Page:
I will here quote the prayer addendum from Ralph Sarchie’s Beware the Night, regarding detachment from sin. It is the clearest sentence I have ever read about what “attachment to sin” really means.
    “So Father have mercy on us, grant us the grace of perfect contrition that we may be cleansed from all sin, attachment to sin, plans to sin and fond memories of sin….”
    I guess I never realized that some of the tales with which I regale my buddies of an adventurous, but not always holy life could be keeping ME attached to sin. In regards to others, am I still bearing any grudges? (In my case, I have whole nations I must forgive). If given the opportunity to “get even,” would I take it? Am I praying for the conversion and the eventual redemption of folks who have wronged me or mine? (As a woman it’s much easier for me to forgive someone who has wronged me, but to hurt my kid…. That’s a toughie).
    Thank you again, Pater, for these timely posts. I will be spending next week visiting the cemeteries.

  8. James says:

    Those details about how to gain a plenary indulgence are a God-send – the post is a direct answer to some questions I had, & I had no idea where to look for an answer to them. Father, thanks a lot.

  9. bakerfam5 says:

    Just a question Father,
    For the indulgence it mentions confession within 20 days.

    Can that be before, or is it after?

  10. Imrahil says:

    Dear bakerfam5, as far as I’m aware it can be after, but you must be in the state of grace at the time of the indulgence work.

    And my annual question:

    What if I stand before the paled gate of the cemetry and fold my hands inside it, saying my prayers, while the rest of the body is outside the cemetry because it isn’t within the opening times? Does the cemetry count as visited?

    (That is far from a merely theoretical question – and, for a change, it’s not, I think, only my convenience that makes me ask so.)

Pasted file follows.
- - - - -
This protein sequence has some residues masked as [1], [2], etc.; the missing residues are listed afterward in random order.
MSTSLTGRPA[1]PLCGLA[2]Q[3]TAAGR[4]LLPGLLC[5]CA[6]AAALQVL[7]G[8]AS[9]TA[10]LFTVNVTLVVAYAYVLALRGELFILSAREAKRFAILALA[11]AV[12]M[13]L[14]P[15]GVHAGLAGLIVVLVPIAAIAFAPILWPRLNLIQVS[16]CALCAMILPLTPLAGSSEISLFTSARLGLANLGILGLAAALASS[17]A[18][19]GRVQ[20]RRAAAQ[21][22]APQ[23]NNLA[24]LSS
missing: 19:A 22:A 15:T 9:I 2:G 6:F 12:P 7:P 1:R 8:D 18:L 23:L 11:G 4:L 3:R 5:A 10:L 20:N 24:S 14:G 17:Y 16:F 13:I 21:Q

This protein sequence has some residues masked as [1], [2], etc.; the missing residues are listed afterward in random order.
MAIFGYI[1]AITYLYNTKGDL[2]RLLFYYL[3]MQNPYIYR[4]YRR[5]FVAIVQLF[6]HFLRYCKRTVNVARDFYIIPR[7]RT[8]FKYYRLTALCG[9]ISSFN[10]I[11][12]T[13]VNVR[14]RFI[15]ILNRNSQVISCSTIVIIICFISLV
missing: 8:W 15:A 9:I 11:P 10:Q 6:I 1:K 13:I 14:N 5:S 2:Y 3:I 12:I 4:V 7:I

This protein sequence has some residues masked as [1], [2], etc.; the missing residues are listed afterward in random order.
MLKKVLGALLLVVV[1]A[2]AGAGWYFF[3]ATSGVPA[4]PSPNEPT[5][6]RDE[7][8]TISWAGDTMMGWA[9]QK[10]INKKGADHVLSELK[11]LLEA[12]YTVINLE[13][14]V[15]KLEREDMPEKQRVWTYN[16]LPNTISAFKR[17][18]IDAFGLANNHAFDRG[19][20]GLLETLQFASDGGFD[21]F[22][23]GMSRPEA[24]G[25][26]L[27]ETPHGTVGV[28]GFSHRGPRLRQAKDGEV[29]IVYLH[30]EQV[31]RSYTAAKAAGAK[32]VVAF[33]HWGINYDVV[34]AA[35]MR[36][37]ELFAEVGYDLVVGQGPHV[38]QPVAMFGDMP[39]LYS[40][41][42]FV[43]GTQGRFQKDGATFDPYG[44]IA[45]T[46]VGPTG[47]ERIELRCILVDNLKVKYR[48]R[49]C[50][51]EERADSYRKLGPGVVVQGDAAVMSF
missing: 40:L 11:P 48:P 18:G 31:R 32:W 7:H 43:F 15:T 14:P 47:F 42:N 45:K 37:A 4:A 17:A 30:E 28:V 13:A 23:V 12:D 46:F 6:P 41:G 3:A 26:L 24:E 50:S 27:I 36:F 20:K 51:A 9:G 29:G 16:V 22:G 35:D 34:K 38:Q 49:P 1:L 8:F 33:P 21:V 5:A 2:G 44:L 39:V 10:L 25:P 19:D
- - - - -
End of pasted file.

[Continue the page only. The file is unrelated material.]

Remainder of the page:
11. Mariana2 says:

    Dear Imrahil,

    I’m sure that counts, even just looking over the wall and praying.

    The only Catholic cemetery in this country is near to where I live, so visited today and prayed there.

  12. anachy says:

    OK, I must be dense. Can someone please explain to me what the following means: “You can gain a plenary indulgence visiting a cemetery each day between 1 November and 8 November.” Does this mean that one must visit on each of those eight days to get a single plenary indulgence? Or, does it mean that one can get a separate indulgence for each day that one visits any time during November 1-8 (thus the possibility of 8 indulgences if visited each of the 8 days)?

  13. Imrahil says:

    It never even came to me that it could mean other than the latter…

    provided you Communicate eight times.

    Dear Mariana,

    thanks :-)

  14. Tantum Ergo says:

    It’s got to be possible for 8.
    From “Regulations on Indulgences”
    Issued by the Holy See June 29, 1968

    Visit to a Cemetery
    (Coemeterii visitatio)
    An indulgence, applicable only to the Souls in Purgatory, is granted to the faithful, who devoutly visit a cemetery and pray, even if only mentally, for the departed. The indulgence is plenary each day from the 1st to the 8th of November; on other days of the year it is partial.

  15. frahobbit says:

    I just read on blog.holyheroes.com/souls-day-praying-dead-nov-1-8/ that the plenary
    indulgence for a visit to a cemetery is for any day and each day between nov. First and eighth. So I take it to mean that I don’t have to go every single one of those days in order to obtain the plenary indulgence for the holy souls. But if I go for eight days and receive communion et al for each day, I could apply eight plenary indulgences to the holy souls.

  16. Grumpy Beggar says:

    The gaining of an indulgence appears to have 2 effects – the indilgenced act benefitting the Mystical Body of Christ, and the personal effect of drawing the one who performs the indulgenced act closer to God. Unlike the thinking of certain present day, (as Fr. Hunwicke so deliciously puts it) “Knockwurst theologians” of late , the indulgence is properly ordered : It admits first to sin , then to God’s justice , and finally, testifies to His Mercy.

    On the individual level,we notice the indulgence whether plenary or partial retains a healthy connection of reference to the unhealthy connection : personal sin ; the state of our own soul. One could further remark on the exchange of love possible in gaining an indulgence applicable to the holy souls in Purgatory: One way to express it would be – an indulgence cares about the well-being of our own soul while we are caring about the well-being of another or other souls.

    It could also be said that gaining an indulgence applicable only to the holy souls in Purgatory rather than one which would be applicable to ourselves, could assure purity of intention to a greater degree. But let’s be sure we understand what purity of intention means:

    From Fr. John Hardon, S.J. ; Modern catholic Dictionary: